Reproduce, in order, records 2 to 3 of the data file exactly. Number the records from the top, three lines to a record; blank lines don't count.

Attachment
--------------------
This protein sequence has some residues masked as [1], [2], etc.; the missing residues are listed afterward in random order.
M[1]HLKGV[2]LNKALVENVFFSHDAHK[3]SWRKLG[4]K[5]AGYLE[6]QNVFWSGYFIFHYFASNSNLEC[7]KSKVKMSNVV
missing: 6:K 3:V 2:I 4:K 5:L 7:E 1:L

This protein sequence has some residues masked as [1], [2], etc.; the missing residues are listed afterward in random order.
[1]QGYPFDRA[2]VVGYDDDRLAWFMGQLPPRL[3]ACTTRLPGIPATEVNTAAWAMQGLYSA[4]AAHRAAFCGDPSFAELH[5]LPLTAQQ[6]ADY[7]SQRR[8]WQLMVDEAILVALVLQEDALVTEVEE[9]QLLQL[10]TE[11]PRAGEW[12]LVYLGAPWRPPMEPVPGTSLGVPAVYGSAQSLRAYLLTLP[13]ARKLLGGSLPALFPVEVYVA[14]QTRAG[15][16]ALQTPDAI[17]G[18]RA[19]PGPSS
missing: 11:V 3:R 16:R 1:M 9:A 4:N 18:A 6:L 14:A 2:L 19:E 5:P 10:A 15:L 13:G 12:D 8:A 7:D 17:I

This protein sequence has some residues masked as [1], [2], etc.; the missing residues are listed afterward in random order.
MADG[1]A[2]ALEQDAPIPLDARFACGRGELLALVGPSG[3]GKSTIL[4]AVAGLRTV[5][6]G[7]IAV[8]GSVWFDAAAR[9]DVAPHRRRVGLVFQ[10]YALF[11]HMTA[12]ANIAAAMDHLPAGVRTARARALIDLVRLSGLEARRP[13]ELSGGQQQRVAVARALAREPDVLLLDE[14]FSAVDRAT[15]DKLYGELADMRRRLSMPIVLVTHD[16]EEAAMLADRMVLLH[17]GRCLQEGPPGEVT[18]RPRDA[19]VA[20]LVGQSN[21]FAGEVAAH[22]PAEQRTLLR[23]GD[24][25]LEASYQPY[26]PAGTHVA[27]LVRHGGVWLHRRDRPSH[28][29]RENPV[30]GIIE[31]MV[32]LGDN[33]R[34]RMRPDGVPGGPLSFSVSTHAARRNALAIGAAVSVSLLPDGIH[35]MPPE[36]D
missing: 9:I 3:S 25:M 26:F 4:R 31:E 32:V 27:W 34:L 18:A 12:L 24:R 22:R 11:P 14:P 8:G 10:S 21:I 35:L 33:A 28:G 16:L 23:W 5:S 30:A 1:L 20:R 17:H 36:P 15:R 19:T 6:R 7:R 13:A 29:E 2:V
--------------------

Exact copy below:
This protein sequence has some residues masked as [1], [2], etc.; the missing residues are listed afterward in random order.
[1]QGYPFDRA[2]VVGYDDDRLAWFMGQLPPRL[3]ACTTRLPGIPATEVNTAAWAMQGLYSA[4]AAHRAAFCGDPSFAELH[5]LPLTAQQ[6]ADY[7]SQRR[8]WQLMVDEAILVALVLQEDALVTEVEE[9]QLLQL[10]TE[11]PRAGEW[12]LVYLGAPWRPPMEPVPGTSLGVPAVYGSAQSLRAYLLTLP[13]ARKLLGGSLPALFPVEVYVA[14]QTRAG[15][16]ALQTPDAI[17]G[18]RA[19]PGPSS
missing: 11:V 3:R 16:R 1:M 9:A 4:N 18:A 6:L 14:A 2:L 19:E 5:P 10:A 15:L 13:G 12:D 8:A 7:D 17:I

This protein sequence has some residues masked as [1], [2], etc.; the missing residues are listed afterward in random order.
MADG[1]A[2]ALEQDAPIPLDARFACGRGELLALVGPSG[3]GKSTIL[4]AVAGLRTV[5][6]G[7]IAV[8]GSVWFDAAAR[9]DVAPHRRRVGLVFQ[10]YALF[11]HMTA[12]ANIAAAMDHLPAGVRTARARALIDLVRLSGLEARRP[13]ELSGGQQQRVAVARALAREPDVLLLDE[14]FSAVDRAT[15]DKLYGELADMRRRLSMPIVLVTHD[16]EEAAMLADRMVLLH[17]GRCLQEGPPGEVT[18]RPRDA[19]VA[20]LVGQSN[21]FAGEVAAH[22]PAEQRTLLR[23]GD[24][25]LEASYQPY[26]PAGTHVA[27]LVRHGGVWLHRRDRPSH[28][29]RENPV[30]GIIE[31]MV[32]LGDN[33]R[34]RMRPDGVPGGPLSFSVSTHAARRNALAIGAAVSVSLLPDGIH[35]MPPE[36]D
missing: 9:I 3:S 25:M 26:F 4:R 31:E 32:V 27:W 34:L 18:A 12:L 24:R 22:R 11:P 14:P 8:G 10:S 21:I 35:L 33:A 28:G 16:L 23:W 5:S 30:A 1:L 20:R 17:H 36:P 15:R 19:T 6:R 7:R 13:A 29:E 2:V